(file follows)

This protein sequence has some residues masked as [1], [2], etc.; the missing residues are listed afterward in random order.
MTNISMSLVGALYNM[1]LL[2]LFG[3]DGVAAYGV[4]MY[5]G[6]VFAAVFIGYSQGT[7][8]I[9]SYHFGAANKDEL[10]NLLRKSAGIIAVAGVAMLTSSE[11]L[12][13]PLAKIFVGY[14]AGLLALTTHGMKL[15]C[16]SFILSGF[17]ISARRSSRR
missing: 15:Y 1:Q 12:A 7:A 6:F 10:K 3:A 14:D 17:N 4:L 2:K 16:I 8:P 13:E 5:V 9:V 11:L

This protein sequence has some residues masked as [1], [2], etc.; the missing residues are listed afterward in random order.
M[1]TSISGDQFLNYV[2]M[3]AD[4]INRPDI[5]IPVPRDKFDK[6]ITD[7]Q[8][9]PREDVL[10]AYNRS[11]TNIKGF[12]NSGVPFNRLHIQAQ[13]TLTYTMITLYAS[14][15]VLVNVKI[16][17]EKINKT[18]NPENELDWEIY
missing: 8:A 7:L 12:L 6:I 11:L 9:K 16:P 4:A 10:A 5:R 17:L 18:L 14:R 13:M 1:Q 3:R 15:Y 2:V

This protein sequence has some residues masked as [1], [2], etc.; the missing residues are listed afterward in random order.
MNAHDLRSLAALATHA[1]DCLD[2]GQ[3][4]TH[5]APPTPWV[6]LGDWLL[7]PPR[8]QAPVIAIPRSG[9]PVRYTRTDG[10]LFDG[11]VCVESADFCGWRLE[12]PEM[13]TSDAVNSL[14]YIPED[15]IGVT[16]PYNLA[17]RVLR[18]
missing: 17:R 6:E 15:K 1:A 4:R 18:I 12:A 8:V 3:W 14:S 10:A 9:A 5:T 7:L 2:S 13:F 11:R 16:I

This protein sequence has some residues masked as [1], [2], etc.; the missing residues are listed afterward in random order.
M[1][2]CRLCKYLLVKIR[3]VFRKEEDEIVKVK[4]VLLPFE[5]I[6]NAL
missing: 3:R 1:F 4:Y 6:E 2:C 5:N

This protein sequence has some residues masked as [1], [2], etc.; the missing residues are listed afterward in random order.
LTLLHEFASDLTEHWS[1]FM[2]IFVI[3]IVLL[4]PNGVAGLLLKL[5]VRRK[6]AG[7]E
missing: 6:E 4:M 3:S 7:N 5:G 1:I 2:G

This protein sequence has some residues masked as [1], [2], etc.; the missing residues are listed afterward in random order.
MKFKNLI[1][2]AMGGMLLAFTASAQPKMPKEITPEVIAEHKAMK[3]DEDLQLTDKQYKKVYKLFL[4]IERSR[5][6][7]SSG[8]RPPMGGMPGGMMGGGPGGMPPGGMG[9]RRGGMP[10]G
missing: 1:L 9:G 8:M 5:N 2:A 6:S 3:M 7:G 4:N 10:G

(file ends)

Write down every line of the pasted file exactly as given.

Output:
This protein sequence has some residues masked as [1], [2], etc.; the missing residues are listed afterward in random order.
MTNISMSLVGALYNM[1]LL[2]LFG[3]DGVAAYGV[4]MY[5]G[6]VFAAVFIGYSQGT[7][8]I[9]SYHFGAANKDEL[10]NLLRKSAGIIAVAGVAMLTSSE[11]L[12][13]PLAKIFVGY[14]AGLLALTTHGMKL[15]C[16]SFILSGF[17]ISARRSSRR
missing: 15:Y 1:Q 12:A 7:A 6:F 10:K 3:A 14:D 17:N 4:L 2:K 16:I 8:P 13:E 5:V 9:V 11:L

This protein sequence has some residues masked as [1], [2], etc.; the missing residues are listed afterward in random order.
M[1]TSISGDQFLNYV[2]M[3]AD[4]INRPDI[5]IPVPRDKFDK[6]ITD[7]Q[8][9]PREDVL[10]AYNRS[11]TNIKGF[12]NSGVPFNRLHIQAQ[13]TLTYTMITLYAS[14][15]VLVNVKI[16][17]EKINKT[18]NPENELDWEIY
missing: 8:A 7:L 12:L 6:I 11:L 9:K 16:P 4:A 10:A 5:R 17:L 18:L 14:R 13:M 1:Q 3:R 15:Y 2:V

This protein sequence has some residues masked as [1], [2], etc.; the missing residues are listed afterward in random order.
MNAHDLRSLAALATHA[1]DCLD[2]GQ[3][4]TH[5]APPTPWV[6]LGDWLL[7]PPR[8]QAPVIAIPRSG[9]PVRYTRTDG[10]LFDG[11]VCVESADFCGWRLE[12]PEM[13]TSDAVNSL[14]YIPED[15]IGVT[16]PYNLA[17]RVLR[18]
missing: 17:R 6:E 15:K 1:A 4:R 18:I 12:A 8:V 3:W 14:S 10:A 9:A 5:T 7:L 2:S 13:F 11:R 16:I

This protein sequence has some residues masked as [1], [2], etc.; the missing residues are listed afterward in random order.
M[1][2]CRLCKYLLVKIR[3]VFRKEEDEIVKVK[4]VLLPFE[5]I[6]NAL
missing: 3:R 1:F 4:Y 6:E 2:C 5:N

This protein sequence has some residues masked as [1], [2], etc.; the missing residues are listed afterward in random order.
LTLLHEFASDLTEHWS[1]FM[2]IFVI[3]IVLL[4]PNGVAGLLLKL[5]VRRK[6]AG[7]E
missing: 6:E 4:M 3:S 7:N 5:G 1:I 2:G

This protein sequence has some residues masked as [1], [2], etc.; the missing residues are listed afterward in random order.
MKFKNLI[1][2]AMGGMLLAFTASAQPKMPKEITPEVIAEHKAMK[3]DEDLQLTDKQYKKVYKLFL[4]IERSR[5][6][7]SSG[8]RPPMGGMPGGMMGGGPGGMPPGGMG[9]RRGGMP[10]G
missing: 1:L 9:G 8:M 5:N 2:A 6:S 3:M 7:G 4:N 10:G